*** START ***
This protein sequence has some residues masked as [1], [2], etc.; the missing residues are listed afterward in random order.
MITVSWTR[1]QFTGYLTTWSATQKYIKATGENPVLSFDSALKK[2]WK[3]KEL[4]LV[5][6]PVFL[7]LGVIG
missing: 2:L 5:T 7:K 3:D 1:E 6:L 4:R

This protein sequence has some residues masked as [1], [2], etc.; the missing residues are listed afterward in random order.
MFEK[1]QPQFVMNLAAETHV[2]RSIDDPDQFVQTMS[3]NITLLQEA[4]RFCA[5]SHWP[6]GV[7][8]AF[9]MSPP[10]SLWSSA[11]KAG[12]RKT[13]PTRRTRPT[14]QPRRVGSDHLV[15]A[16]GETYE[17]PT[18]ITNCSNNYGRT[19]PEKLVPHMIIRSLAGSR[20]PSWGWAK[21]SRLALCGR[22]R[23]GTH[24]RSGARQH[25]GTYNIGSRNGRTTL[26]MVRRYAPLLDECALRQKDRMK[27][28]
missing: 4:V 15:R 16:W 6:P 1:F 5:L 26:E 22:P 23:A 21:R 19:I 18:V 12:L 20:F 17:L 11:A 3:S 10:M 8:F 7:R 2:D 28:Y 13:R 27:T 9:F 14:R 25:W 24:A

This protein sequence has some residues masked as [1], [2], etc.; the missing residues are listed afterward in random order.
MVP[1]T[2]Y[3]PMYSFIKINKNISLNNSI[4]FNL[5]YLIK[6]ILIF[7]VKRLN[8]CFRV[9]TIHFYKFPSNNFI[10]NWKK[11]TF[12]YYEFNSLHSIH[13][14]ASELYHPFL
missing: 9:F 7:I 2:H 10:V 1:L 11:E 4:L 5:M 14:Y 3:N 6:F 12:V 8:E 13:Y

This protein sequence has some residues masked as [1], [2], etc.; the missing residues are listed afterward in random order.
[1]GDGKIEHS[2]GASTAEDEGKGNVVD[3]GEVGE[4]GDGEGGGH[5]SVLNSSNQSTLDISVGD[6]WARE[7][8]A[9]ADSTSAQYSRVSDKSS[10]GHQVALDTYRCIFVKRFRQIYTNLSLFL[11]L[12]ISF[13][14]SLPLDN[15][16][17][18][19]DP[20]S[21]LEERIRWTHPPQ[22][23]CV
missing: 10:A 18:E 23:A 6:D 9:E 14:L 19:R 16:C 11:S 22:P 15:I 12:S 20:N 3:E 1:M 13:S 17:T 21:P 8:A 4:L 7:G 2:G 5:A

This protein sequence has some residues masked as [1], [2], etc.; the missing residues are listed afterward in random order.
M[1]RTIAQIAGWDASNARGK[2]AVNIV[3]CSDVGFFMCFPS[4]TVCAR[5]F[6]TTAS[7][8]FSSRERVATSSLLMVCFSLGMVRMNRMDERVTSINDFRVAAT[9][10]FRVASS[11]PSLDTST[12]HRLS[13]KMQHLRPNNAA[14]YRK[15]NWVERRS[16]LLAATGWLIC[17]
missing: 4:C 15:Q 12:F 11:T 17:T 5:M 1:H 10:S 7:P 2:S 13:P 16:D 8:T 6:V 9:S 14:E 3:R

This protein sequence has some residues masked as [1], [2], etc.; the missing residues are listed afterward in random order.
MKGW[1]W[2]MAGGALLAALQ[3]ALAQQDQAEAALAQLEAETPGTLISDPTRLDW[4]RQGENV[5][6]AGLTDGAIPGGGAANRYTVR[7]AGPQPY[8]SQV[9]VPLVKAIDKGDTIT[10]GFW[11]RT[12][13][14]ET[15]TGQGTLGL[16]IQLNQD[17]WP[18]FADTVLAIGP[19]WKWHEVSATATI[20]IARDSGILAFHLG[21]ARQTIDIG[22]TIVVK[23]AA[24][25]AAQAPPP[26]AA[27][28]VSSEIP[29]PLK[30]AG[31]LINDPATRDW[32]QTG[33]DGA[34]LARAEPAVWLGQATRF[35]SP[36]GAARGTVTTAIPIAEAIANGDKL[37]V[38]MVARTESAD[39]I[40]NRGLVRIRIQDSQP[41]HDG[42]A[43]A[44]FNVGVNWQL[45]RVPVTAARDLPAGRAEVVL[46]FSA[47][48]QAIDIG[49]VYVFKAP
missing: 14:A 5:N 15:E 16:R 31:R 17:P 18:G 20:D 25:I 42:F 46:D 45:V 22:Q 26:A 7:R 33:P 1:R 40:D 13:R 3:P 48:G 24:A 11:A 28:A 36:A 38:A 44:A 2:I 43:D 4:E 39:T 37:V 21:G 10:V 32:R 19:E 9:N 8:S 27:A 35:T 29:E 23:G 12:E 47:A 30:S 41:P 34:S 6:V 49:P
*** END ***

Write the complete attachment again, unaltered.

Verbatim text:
This protein sequence has some residues masked as [1], [2], etc.; the missing residues are listed afterward in random order.
MITVSWTR[1]QFTGYLTTWSATQKYIKATGENPVLSFDSALKK[2]WK[3]KEL[4]LV[5][6]PVFL[7]LGVIG
missing: 2:L 5:T 7:K 3:D 1:E 6:L 4:R

This protein sequence has some residues masked as [1], [2], etc.; the missing residues are listed afterward in random order.
MFEK[1]QPQFVMNLAAETHV[2]RSIDDPDQFVQTMS[3]NITLLQEA[4]RFCA[5]SHWP[6]GV[7][8]AF[9]MSPP[10]SLWSSA[11]KAG[12]RKT[13]PTRRTRPT[14]QPRRVGSDHLV[15]A[16]GETYE[17]PT[18]ITNCSNNYGRT[19]PEKLVPHMIIRSLAGSR[20]PSWGWAK[21]SRLALCGR[22]R[23]GTH[24]RSGARQH[25]GTYNIGSRNGRTTL[26]MVRRYAPLLDECALRQKDRMK[27][28]
missing: 4:V 15:R 16:W 6:P 1:F 5:L 26:E 22:P 23:A 21:R 19:I 18:V 12:L 20:F 17:L 11:A 3:S 10:M 8:F 7:R 2:D 28:Y 13:R 27:T 9:F 14:R 25:W 24:A

This protein sequence has some residues masked as [1], [2], etc.; the missing residues are listed afterward in random order.
MVP[1]T[2]Y[3]PMYSFIKINKNISLNNSI[4]FNL[5]YLIK[6]ILIF[7]VKRLN[8]CFRV[9]TIHFYKFPSNNFI[10]NWKK[11]TF[12]YYEFNSLHSIH[13][14]ASELYHPFL
missing: 9:F 7:I 2:H 10:V 1:L 11:E 4:L 5:M 14:Y 3:N 6:F 12:V 8:E 13:Y

This protein sequence has some residues masked as [1], [2], etc.; the missing residues are listed afterward in random order.
[1]GDGKIEHS[2]GASTAEDEGKGNVVD[3]GEVGE[4]GDGEGGGH[5]SVLNSSNQSTLDISVGD[6]WARE[7][8]A[9]ADSTSAQYSRVSDKSS[10]GHQVALDTYRCIFVKRFRQIYTNLSLFL[11]L[12]ISF[13][14]SLPLDN[15][16][17][18][19]DP[20]S[21]LEERIRWTHPPQ[22][23]CV
missing: 10:A 18:E 23:A 6:D 9:E 14:L 19:R 16:C 11:S 22:P 15:I 12:S 20:N 3:E 1:M 13:S 17:T 21:P 8:A 4:L 7:G 2:G 5:A

This protein sequence has some residues masked as [1], [2], etc.; the missing residues are listed afterward in random order.
M[1]RTIAQIAGWDASNARGK[2]AVNIV[3]CSDVGFFMCFPS[4]TVCAR[5]F[6]TTAS[7][8]FSSRERVATSSLLMVCFSLGMVRMNRMDERVTSINDFRVAAT[9][10]FRVASS[11]PSLDTST[12]HRLS[13]KMQHLRPNNAA[14]YRK[15]NWVERRS[16]LLAATGWLIC[17]
missing: 4:C 15:Q 12:F 11:T 17:T 5:M 1:H 10:S 7:P 2:S 13:P 16:D 8:T 6:V 9:S 14:E 3:R

This protein sequence has some residues masked as [1], [2], etc.; the missing residues are listed afterward in random order.
MKGW[1]W[2]MAGGALLAALQ[3]ALAQQDQAEAALAQLEAETPGTLISDPTRLDW[4]RQGENV[5][6]AGLTDGAIPGGGAANRYTVR[7]AGPQPY[8]SQV[9]VPLVKAIDKGDTIT[10]GFW[11]RT[12][13][14]ET[15]TGQGTLGL[16]IQLNQD[17]WP[18]FADTVLAIGP[19]WKWHEVSATATI[20]IARDSGILAFHLG[21]ARQTIDIG[22]TIVVK[23]AA[24][25]AAQAPPP[26]AA[27][28]VSSEIP[29]PLK[30]AG[31]LINDPATRDW[32]QTG[33]DGA[34]LARAEPAVWLGQATRF[35]SP[36]GAARGTVTTAIPIAEAIANGDKL[37]V[38]MVARTESAD[39]I[40]NRGLVRIRIQDSQP[41]HDG[42]A[43]A[44]FNVGVNWQL[45]RVPVTAARDLPAGRAEVVL[46]FSA[47][48]QAIDIG[49]VYVFKAP
missing: 14:A 5:N 15:E 16:R 31:R 17:P 18:G 20:D 25:I 42:F 46:D 45:V 22:Q 26:A 7:R 33:P 1:R 40:D 13:R 3:P 48:G 24:A 11:A 28:A 36:A 38:A 44:A 2:I 43:D 4:E 39:T 37:V 21:G 10:V 32:R 19:E 9:N 8:S 27:A 35:T 29:E 23:G 12:E 47:A 30:S 41:P 34:S 6:V 49:P